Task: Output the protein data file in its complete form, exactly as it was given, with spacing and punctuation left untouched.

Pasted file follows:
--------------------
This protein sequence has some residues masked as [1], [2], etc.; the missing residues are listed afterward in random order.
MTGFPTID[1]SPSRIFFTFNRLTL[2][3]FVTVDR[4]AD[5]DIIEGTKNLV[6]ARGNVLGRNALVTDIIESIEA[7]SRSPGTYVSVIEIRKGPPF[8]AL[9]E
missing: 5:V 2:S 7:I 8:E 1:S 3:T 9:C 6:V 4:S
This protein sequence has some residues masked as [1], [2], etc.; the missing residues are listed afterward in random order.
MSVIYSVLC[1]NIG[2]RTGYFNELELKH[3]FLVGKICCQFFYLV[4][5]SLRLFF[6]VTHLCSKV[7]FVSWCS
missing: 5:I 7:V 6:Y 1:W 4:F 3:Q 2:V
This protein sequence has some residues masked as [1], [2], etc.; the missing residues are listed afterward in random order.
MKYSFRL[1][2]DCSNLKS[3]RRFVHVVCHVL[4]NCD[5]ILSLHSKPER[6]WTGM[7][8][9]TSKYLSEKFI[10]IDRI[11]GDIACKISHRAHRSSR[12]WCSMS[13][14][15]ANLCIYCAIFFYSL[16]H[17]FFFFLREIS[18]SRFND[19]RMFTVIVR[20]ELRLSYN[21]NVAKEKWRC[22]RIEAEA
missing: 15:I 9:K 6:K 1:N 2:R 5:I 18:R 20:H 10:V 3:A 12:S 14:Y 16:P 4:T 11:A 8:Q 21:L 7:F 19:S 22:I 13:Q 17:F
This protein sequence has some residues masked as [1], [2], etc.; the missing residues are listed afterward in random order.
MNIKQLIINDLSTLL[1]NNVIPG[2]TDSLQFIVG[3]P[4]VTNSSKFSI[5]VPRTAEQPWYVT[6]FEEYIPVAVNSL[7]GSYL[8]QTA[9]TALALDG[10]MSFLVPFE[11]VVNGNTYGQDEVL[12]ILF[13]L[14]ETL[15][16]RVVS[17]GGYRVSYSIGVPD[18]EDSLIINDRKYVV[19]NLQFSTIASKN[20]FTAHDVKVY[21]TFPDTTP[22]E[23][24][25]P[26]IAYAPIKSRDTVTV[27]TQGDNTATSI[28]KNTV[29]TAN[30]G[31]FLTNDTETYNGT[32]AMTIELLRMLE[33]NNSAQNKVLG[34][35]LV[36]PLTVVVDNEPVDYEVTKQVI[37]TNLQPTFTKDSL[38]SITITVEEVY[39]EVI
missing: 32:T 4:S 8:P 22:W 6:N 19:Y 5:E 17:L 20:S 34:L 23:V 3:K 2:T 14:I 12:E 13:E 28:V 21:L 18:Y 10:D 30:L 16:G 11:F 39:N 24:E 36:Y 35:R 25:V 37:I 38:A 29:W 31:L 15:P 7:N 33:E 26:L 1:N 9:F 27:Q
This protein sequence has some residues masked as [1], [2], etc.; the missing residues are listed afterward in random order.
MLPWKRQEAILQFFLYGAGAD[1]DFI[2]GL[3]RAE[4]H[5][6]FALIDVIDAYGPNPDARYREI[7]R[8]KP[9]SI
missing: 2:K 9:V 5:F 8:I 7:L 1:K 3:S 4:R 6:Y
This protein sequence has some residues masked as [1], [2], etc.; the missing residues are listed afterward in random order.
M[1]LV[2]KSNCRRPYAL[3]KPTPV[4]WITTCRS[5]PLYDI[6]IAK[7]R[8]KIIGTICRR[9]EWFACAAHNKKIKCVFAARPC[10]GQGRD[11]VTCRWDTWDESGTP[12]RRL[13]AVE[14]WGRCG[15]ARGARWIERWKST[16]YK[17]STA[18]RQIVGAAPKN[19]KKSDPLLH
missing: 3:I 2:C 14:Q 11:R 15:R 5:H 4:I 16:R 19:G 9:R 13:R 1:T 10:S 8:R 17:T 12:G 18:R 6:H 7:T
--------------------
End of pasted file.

This protein sequence has some residues masked as [1], [2], etc.; the missing residues are listed afterward in random order.
MTGFPTID[1]SPSRIFFTFNRLTL[2][3]FVTVDR[4]AD[5]DIIEGTKNLV[6]ARGNVLGRNALVTDIIESIEA[7]SRSPGTYVSVIEIRKGPPF[8]AL[9]E
missing: 5:V 2:S 7:I 8:E 1:S 3:T 9:C 6:V 4:S
This protein sequence has some residues masked as [1], [2], etc.; the missing residues are listed afterward in random order.
MSVIYSVLC[1]NIG[2]RTGYFNELELKH[3]FLVGKICCQFFYLV[4][5]SLRLFF[6]VTHLCSKV[7]FVSWCS
missing: 5:I 7:V 6:Y 1:W 4:F 3:Q 2:V
This protein sequence has some residues masked as [1], [2], etc.; the missing residues are listed afterward in random order.
MKYSFRL[1][2]DCSNLKS[3]RRFVHVVCHVL[4]NCD[5]ILSLHSKPER[6]WTGM[7][8][9]TSKYLSEKFI[10]IDRI[11]GDIACKISHRAHRSSR[12]WCSMS[13][14][15]ANLCIYCAIFFYSL[16]H[17]FFFFLREIS[18]SRFND[19]RMFTVIVR[20]ELRLSYN[21]NVAKEKWRC[22]RIEAEA
missing: 15:I 9:K 6:K 1:N 2:R 5:I 18:R 20:H 10:V 3:A 12:S 14:Y 16:P 4:T 11:A 8:Q 21:L 7:F 19:S 22:I 13:Q 17:F
This protein sequence has some residues masked as [1], [2], etc.; the missing residues are listed afterward in random order.
MNIKQLIINDLSTLL[1]NNVIPG[2]TDSLQFIVG[3]P[4]VTNSSKFSI[5]VPRTAEQPWYVT[6]FEEYIPVAVNSL[7]GSYL[8]QTA[9]TALALDG[10]MSFLVPFE[11]VVNGNTYGQDEVL[12]ILF[13]L[14]ETL[15][16]RVVS[17]GGYRVSYSIGVPD[18]EDSLIINDRKYVV[19]NLQFSTIASKN[20]FTAHDVKVY[21]TFPDTTP[22]E[23][24][25]P[26]IAYAPIKSRDTVTV[27]TQGDNTATSI[28]KNTV[29]TAN[30]G[31]FLTNDTETYNGT[32]AMTIELLRMLE[33]NNSAQNKVLG[34][35]LV[36]PLTVVVDNEPVDYEVTKQVI[37]TNLQPTFTKDSL[38]SITITVEEVY[39]EVI
missing: 32:T 4:S 8:P 22:W 6:N 19:Y 5:E 17:L 20:S 34:L 23:V 3:K 2:T 14:I 12:E 13:E 28:V 21:L 18:Y 10:D 30:L 16:G 11:F 39:N 24:E 36:Y 35:R 25:V 37:I 38:A 29:W 31:L 15:P 7:N 33:E 26:L 1:N 9:F 27:Q
This protein sequence has some residues masked as [1], [2], etc.; the missing residues are listed afterward in random order.
MLPWKRQEAILQFFLYGAGAD[1]DFI[2]GL[3]RAE[4]H[5][6]FALIDVIDAYGPNPDARYREI[7]R[8]KP[9]SI
missing: 2:K 9:V 5:F 8:I 7:L 1:K 3:S 4:R 6:Y
This protein sequence has some residues masked as [1], [2], etc.; the missing residues are listed afterward in random order.
M[1]LV[2]KSNCRRPYAL[3]KPTPV[4]WITTCRS[5]PLYDI[6]IAK[7]R[8]KIIGTICRR[9]EWFACAAHNKKIKCVFAARPC[10]GQGRD[11]VTCRWDTWDESGTP[12]RRL[13]AVE[14]WGRCG[15]ARGARWIERWKST[16]YK[17]STA[18]RQIVGAAPKN[19]KKSDPLLH
missing: 3:I 2:C 14:Q 11:R 15:R 5:H 4:I 16:R 19:G 9:R 13:R 1:T 10:S 8:R 17:T 12:G 18:R 6:H 7:T